Consider the Dirac equation without potentials (free equation)
Its stationary states are found with the ansatz
where , and
We split up the 4-component spinor into two 2-component spinors and to give
Substituting our definitions into the Dirac equation we have
States with definite momentum can be written as
We recognize that these states are eigenfunctions of the momentum operator:
Substitution into equations 5.65 and 5.66 gives
Rearranging we have
For a solution we require
Using identity 2.24 we have
where we have been careful with the sign of when solving for both cases at ones.
We also have
Let us denote the two-component spinor by
where and are complex and is normalized according to .
The complete set of positive- and negative-energy free solutions is
The normalization is determined from
We now show that another quantum number, helicity, can be used to classify free one-particle states. Define
This is the four dimensional generalization of the spin vector operator.
and show that it commutes with the free Dirac Hamiltonian operator.
Since , we need only consider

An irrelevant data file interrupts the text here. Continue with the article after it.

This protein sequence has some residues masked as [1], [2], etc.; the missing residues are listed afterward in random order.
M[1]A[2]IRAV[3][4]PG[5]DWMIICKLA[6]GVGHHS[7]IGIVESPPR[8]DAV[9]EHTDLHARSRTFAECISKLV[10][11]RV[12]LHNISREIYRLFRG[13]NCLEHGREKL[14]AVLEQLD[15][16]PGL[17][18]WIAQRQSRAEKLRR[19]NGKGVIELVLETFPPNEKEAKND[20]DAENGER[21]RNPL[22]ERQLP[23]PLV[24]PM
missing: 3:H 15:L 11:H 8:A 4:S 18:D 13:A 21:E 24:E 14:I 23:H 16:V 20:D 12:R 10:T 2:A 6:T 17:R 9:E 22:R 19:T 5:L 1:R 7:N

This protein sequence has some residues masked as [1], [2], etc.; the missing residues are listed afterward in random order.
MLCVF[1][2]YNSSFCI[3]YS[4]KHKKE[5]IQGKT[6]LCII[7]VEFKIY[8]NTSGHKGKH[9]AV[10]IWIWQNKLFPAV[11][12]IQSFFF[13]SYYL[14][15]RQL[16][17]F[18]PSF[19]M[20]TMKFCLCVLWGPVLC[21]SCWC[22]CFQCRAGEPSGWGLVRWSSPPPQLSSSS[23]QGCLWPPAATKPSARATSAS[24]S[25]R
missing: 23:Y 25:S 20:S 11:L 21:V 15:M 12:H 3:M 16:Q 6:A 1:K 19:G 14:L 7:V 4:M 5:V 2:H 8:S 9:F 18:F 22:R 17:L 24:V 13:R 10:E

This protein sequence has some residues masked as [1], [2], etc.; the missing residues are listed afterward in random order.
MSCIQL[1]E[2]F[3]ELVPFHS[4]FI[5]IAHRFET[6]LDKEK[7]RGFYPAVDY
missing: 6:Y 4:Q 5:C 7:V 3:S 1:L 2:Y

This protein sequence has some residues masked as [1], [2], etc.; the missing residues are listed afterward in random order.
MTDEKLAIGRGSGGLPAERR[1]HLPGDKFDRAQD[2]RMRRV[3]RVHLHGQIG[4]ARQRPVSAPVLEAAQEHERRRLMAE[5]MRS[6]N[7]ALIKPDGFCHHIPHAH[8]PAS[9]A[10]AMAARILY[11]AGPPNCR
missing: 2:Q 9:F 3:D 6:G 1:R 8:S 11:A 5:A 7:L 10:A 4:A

Also , therefore can all be diagonalized together.
can be rewritten as the helicity operator
Helicity is the projection of the spin onto the direction of the momentum.
For an electron propagating in the -direction ,
with eigenvalues . The eigenvectors of are
We can write , where
We thus see that we have two independent states for a positive-energy electron:
We expect the absence of ``spin-up'' to be equivalent to the presence of ``spin-down''. This implies that a negative-energy solution with spin down is equivalent to a positive-energy solution with spin up. We choose
Why dose the Dirac spinor need four components to describe a spin-1/2 particle? The answer has to do with parity. in a relativistic theory, we would not be able to represent the effect of parity satisfactorily with only two components.